# [E1][X][M] Peak speed problems avoided

A project log for Tetoroidiv [gd0152]

A Ø16mm, water resistant BLDC servo with BT v5.2 and zero cogging.

Then I finally used the SUVAT equations in the real world for once and I got an accel value of 13.89m/s^2. Since all these measurements are kind of rough, I stuck with 2 significant figures thoughout, thus I used 14m/s^2 for my calculations.

I then used Prusa's calculator to graph out the speed profile when doing the expected max typical movement of 24mm (each column in the Tetent layout is 6mm apart):

I confirmed that it was 580mm/s. If you're wondering, the peak finger movement from end-to-end was 833mm/s.

Dividing this by the circumference of the 16mm pulley, converting to RPM and then multiplying by the gear ratio and I got 5000RPM to 2sf.

This is a bit of a problem because I still need to be able to generate a virtual wall force at these speeds, such as if the finger starts to accelerate and then hits the virual wall halfway through the movement.

After spending a while deriving the correct equation, it's not looking good at 5KRPM:

Understandably, negative values all coincide with all motors with a torque constant over 10. For example, I needed to go to the TBC1636-12V to get a non-negative force of 37.8mN and that configuration uses 44% more power than the 24V variant.

```Finding the max turn count
10 > 13.77x / 38
380/13.77 > x
27.6 > x
Turns need to be 27 or less.```

I did also consider just having a higher drive voltage that would sidestep all of this, such as running the motor at 9V, but that may complicate electrical matters (not like running a motor on the same 5V rail as logic circuitry is a smooth sailing idea either) since it would be nice to have everything fully contained on Tetoroidiv.

Actually, as I'm typing this, I'm checking motors to make sure everything is all correct, and it's not. For starters, a 1656 motor snuck into the data. Additionally, assuming 0 voltage drop on the 5V rail is likely inaccurate. All this happened way past when I usually go to sleep because, as they say, "I don't need sleep, I need solutions!"

Anyway, 0.25mm wasn't going to make it, and since I can only have discrete coil heights, it meant that I started looking at the 0.3 / 0.35 / 0.4mm wire options. I was going to write this log talking about how power consumption has gone up 180mW just so that I could get a configuration that still had torque at 5kRPM, but I guess the sleep assisted because I've just tried a 0.35mm 21T option:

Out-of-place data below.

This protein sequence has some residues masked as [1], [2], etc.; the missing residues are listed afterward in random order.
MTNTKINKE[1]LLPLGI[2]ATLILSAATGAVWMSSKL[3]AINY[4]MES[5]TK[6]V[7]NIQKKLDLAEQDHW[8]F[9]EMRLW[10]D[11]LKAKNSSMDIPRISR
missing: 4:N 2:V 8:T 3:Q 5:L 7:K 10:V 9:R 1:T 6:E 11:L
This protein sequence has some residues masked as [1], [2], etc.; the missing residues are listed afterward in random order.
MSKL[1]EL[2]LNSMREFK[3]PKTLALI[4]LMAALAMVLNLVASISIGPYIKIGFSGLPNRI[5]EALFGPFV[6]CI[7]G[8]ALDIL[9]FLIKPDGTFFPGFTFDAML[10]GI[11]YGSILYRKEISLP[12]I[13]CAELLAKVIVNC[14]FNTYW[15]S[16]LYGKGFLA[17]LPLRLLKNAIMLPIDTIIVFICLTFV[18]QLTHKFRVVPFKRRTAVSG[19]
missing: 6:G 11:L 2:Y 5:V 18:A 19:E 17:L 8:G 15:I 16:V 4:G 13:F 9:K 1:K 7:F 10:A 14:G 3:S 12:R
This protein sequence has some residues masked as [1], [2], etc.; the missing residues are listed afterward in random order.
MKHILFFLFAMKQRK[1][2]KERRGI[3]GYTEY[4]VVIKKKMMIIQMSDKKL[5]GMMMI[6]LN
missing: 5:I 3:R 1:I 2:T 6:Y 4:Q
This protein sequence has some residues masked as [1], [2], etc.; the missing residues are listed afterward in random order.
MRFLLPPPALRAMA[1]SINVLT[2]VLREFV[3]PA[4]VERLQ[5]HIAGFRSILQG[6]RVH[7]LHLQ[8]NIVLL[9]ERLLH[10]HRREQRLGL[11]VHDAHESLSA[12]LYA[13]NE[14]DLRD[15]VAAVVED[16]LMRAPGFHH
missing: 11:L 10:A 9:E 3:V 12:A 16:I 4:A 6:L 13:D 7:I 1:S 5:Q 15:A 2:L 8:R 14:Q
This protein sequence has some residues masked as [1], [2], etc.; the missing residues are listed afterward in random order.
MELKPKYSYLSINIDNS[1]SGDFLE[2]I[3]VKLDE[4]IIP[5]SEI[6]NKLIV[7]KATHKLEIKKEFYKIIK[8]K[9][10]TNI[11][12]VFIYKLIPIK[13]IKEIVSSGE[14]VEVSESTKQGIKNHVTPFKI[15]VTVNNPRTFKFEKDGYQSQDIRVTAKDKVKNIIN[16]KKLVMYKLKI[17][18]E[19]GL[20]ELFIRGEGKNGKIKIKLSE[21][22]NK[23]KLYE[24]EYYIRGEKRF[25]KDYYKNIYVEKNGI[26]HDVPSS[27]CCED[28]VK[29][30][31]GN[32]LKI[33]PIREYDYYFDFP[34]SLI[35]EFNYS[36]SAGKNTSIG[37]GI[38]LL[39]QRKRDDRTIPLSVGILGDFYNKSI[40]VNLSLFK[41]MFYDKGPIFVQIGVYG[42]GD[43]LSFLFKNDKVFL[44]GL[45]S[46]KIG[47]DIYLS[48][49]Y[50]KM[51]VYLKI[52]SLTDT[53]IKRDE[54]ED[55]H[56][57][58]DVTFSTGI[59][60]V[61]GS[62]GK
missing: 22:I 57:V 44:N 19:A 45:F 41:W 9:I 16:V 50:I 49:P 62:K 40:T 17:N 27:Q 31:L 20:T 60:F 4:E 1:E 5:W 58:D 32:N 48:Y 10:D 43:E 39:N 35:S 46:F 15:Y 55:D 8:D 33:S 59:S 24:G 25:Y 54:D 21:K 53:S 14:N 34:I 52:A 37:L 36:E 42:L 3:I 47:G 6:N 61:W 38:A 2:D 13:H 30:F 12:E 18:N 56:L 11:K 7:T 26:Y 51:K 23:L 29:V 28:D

110mW is the all-time lowest power consumption I've witnessed. Considering my fingers would likely be in (what the enthusiast 3D printing group calls) "sensorless homing mode", 6.4mN should be enough to set a speed limit and decelerate my finger enough to reduce the EMF enough so that the motor can apply the full torque. I'm not going to risk it though and would rather use 20 turns; the max power goes up by 6mW but the max force on the belt goes to 25.5mN at 5kRPM.

I believe that a 580mm/s speed limit would probably go unnoticed:

I checked all configurations of the brushed 1640 and none can provide torque at 5kRPM, meaning that the 1742 is the only brushed option at the moment. Currently, none of the commercial options are even close to the custom-designed solution, with the explanation for the BLDC options likely being because they only have a single pole pair.

Another explanation is because these motors are usually made with windings such that they're self supporting, but it means that the wires themselves usually don't run perpendicular to the movement of the permanent magnetic field thus only a component of the total actually creates torque:

It's still more likely to be the pole pairs though. For example, if the TBC1636 had 2pp instead of 1, the power consumption would theoretically be 108mW.

[May 21

I found out that the simulation is somewhat unreliable, in that changing the spacing between coils by tiny amounts would affect the torque integration substantially. For example, I'd get 6.76, 7.37 and 5.3 for 3.8mm, 3.6mm and 3.4mm respectively. It did seem though that values typically decreased on either side of 3.6mm.

I tried things like modelling with a more accurate CSA (see below), and got 9.7 for 19 turns but 2.3 for 18 turns, so there was certainly something mysterious going on.

So then I tried an ultra-simplified CSA, where I got 6.8 and 4.9 for 3.6mm and 3.61mm respectively. The stars aligned when I used

I looked into my problem settings and started tweaking values to see if anything made a difference, and min angle certainly did:

So I looked it up and this is what I found:

Thus, I went back to a rounded-edge CSA and started trying out different mesh settings for the air (inside the motor) and yoke, and I found that a mesh size of under 0.1 gave results that were reliable enough (+/- 0.1 torque constant).

I also learned that I didn't have to generate the mesh before solving, as FEMM does that automatically. That means that I don't have to deal with the performance penalty of displaying so many nodes. Alternatively, I could always toggle "Mesh -> Show Mesh" in the top bar.

The solve takes maybe an extra 5 seconds but the flux lines look much smoother and, as mentioned before, the result is more stable.